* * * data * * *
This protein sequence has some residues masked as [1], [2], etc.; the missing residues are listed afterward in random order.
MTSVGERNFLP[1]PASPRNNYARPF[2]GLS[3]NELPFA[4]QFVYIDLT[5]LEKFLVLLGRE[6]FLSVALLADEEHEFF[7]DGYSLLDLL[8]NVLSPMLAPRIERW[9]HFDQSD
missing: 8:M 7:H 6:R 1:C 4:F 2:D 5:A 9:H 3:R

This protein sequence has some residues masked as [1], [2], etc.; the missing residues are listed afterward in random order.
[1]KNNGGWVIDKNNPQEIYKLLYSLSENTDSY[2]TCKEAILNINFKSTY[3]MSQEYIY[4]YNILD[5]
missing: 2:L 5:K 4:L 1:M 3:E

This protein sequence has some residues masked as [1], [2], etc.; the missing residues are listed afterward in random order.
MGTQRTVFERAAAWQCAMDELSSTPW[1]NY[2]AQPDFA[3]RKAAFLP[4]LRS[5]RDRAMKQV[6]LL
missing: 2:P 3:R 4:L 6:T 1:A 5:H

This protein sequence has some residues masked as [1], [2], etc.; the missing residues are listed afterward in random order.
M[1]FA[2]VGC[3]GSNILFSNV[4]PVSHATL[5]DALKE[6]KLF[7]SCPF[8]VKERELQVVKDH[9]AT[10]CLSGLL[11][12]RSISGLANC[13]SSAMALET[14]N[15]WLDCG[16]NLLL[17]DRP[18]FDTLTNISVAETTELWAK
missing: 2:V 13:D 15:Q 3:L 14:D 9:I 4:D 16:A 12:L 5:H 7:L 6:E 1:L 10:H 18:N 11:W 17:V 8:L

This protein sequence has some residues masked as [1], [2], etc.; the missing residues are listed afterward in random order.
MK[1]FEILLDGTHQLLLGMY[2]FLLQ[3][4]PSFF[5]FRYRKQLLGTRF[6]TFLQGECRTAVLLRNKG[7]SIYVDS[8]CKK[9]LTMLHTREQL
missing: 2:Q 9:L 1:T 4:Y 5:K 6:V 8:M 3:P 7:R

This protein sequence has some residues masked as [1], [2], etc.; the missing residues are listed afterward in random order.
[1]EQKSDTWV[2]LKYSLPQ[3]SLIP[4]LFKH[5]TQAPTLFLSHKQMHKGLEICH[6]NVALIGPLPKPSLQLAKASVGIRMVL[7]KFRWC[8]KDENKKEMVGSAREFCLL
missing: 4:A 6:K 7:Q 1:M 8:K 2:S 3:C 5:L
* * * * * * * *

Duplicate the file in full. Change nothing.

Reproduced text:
This protein sequence has some residues masked as [1], [2], etc.; the missing residues are listed afterward in random order.
MTSVGERNFLP[1]PASPRNNYARPF[2]GLS[3]NELPFA[4]QFVYIDLT[5]LEKFLVLLGRE[6]FLSVALLADEEHEFF[7]DGYSLLDLL[8]NVLSPMLAPRIERW[9]HFDQSD
missing: 8:M 7:H 6:R 1:C 4:F 2:D 5:A 9:H 3:R

This protein sequence has some residues masked as [1], [2], etc.; the missing residues are listed afterward in random order.
[1]KNNGGWVIDKNNPQEIYKLLYSLSENTDSY[2]TCKEAILNINFKSTY[3]MSQEYIY[4]YNILD[5]
missing: 2:L 5:K 4:L 1:M 3:E

This protein sequence has some residues masked as [1], [2], etc.; the missing residues are listed afterward in random order.
MGTQRTVFERAAAWQCAMDELSSTPW[1]NY[2]AQPDFA[3]RKAAFLP[4]LRS[5]RDRAMKQV[6]LL
missing: 2:P 3:R 4:L 6:T 1:A 5:H

This protein sequence has some residues masked as [1], [2], etc.; the missing residues are listed afterward in random order.
M[1]FA[2]VGC[3]GSNILFSNV[4]PVSHATL[5]DALKE[6]KLF[7]SCPF[8]VKERELQVVKDH[9]AT[10]CLSGLL[11][12]RSISGLANC[13]SSAMALET[14]N[15]WLDCG[16]NLLL[17]DRP[18]FDTLTNISVAETTELWAK
missing: 2:V 13:D 15:Q 3:L 14:D 9:I 4:D 16:A 12:L 5:H 7:L 6:E 1:L 10:H 18:N 11:W 17:V 8:L

This protein sequence has some residues masked as [1], [2], etc.; the missing residues are listed afterward in random order.
MK[1]FEILLDGTHQLLLGMY[2]FLLQ[3][4]PSFF[5]FRYRKQLLGTRF[6]TFLQGECRTAVLLRNKG[7]SIYVDS[8]CKK[9]LTMLHTREQL
missing: 2:Q 9:L 1:T 4:Y 5:K 6:V 8:M 3:P 7:R

This protein sequence has some residues masked as [1], [2], etc.; the missing residues are listed afterward in random order.
[1]EQKSDTWV[2]LKYSLPQ[3]SLIP[4]LFKH[5]TQAPTLFLSHKQMHKGLEICH[6]NVALIGPLPKPSLQLAKASVGIRMVL[7]KFRWC[8]KDENKKEMVGSAREFCLL
missing: 4:A 6:K 7:Q 1:M 8:K 2:S 3:C 5:L